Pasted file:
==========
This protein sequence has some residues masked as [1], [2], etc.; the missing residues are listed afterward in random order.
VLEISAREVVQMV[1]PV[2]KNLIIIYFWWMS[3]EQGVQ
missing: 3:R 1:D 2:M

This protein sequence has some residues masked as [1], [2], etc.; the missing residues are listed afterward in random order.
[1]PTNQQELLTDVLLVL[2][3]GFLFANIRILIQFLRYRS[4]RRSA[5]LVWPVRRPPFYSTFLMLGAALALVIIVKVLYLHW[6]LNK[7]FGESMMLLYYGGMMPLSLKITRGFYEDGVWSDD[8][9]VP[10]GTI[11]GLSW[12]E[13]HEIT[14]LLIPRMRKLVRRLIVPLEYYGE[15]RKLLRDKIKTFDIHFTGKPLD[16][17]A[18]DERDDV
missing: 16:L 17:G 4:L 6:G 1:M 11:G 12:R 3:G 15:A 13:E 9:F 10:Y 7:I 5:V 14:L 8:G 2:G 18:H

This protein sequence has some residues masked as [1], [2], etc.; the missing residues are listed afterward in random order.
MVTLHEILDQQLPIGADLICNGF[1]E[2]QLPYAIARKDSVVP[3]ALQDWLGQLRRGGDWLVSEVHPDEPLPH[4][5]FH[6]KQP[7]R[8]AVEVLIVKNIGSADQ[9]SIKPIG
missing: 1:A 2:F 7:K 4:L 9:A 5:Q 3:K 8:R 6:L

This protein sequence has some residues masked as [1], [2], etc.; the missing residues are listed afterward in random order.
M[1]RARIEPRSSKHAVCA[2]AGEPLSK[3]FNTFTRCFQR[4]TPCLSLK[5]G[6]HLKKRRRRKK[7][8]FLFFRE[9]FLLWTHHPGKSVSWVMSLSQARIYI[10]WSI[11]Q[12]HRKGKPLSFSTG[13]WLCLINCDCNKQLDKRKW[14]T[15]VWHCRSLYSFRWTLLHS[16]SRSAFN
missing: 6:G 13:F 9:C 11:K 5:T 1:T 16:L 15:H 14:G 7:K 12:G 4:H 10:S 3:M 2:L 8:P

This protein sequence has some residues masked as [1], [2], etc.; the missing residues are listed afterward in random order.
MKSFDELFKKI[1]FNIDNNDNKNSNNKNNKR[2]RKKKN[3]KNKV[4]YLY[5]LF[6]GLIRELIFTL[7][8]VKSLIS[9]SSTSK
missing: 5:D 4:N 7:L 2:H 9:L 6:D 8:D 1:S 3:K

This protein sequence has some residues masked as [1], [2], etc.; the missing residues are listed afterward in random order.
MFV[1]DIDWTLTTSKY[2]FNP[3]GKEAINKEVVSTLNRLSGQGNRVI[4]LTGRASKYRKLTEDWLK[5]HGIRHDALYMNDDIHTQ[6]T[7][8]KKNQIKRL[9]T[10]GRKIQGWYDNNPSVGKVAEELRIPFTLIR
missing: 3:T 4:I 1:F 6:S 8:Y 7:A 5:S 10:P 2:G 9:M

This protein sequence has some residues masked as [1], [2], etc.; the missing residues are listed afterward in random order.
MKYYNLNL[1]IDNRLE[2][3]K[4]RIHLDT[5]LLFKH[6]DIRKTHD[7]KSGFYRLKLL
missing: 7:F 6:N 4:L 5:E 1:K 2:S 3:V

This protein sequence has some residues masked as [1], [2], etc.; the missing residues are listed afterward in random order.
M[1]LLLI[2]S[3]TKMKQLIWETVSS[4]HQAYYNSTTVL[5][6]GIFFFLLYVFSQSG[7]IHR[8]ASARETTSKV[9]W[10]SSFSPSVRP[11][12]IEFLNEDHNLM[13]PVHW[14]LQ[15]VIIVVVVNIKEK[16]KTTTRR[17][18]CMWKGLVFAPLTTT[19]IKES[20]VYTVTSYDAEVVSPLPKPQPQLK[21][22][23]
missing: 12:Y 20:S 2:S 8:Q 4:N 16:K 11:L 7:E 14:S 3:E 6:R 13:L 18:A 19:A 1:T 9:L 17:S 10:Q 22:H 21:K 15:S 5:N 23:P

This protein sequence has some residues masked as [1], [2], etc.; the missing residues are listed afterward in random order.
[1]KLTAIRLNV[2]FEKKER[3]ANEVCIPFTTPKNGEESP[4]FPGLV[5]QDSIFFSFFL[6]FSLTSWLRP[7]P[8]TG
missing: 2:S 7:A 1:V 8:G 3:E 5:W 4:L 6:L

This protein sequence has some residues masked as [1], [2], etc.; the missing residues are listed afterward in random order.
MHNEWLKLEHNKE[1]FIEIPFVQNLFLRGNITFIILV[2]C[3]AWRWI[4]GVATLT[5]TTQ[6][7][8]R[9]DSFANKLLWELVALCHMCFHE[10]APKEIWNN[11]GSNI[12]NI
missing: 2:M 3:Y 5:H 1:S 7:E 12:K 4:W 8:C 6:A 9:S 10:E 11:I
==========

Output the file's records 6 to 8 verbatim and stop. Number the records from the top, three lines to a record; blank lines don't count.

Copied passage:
This protein sequence has some residues masked as [1], [2], etc.; the missing residues are listed afterward in random order.
MFV[1]DIDWTLTTSKY[2]FNP[3]GKEAINKEVVSTLNRLSGQGNRVI[4]LTGRASKYRKLTEDWLK[5]HGIRHDALYMNDDIHTQ[6]T[7][8]KKNQIKRL[9]T[10]GRKIQGWYDNNPSVGKVAEELRIPFTLIR
missing: 3:T 4:I 1:F 6:S 8:Y 7:A 5:S 10:P 2:G 9:M

This protein sequence has some residues masked as [1], [2], etc.; the missing residues are listed afterward in random order.
MKYYNLNL[1]IDNRLE[2][3]K[4]RIHLDT[5]LLFKH[6]DIRKTHD[7]KSGFYRLKLL
missing: 7:F 6:N 4:L 5:E 1:K 2:S 3:V

This protein sequence has some residues masked as [1], [2], etc.; the missing residues are listed afterward in random order.
M[1]LLLI[2]S[3]TKMKQLIWETVSS[4]HQAYYNSTTVL[5][6]GIFFFLLYVFSQSG[7]IHR[8]ASARETTSKV[9]W[10]SSFSPSVRP[11][12]IEFLNEDHNLM[13]PVHW[14]LQ[15]VIIVVVVNIKEK[16]KTTTRR[17][18]CMWKGLVFAPLTTT[19]IKES[20]VYTVTSYDAEVVSPLPKPQPQLK[21][22][23]
missing: 12:Y 20:S 2:S 8:Q 4:N 16:K 11:L 7:E 14:S 3:E 6:R 13:L 18:A 19:A 1:T 9:L 17:S 10:Q 22:H 21:K 15:S 5:N 23:P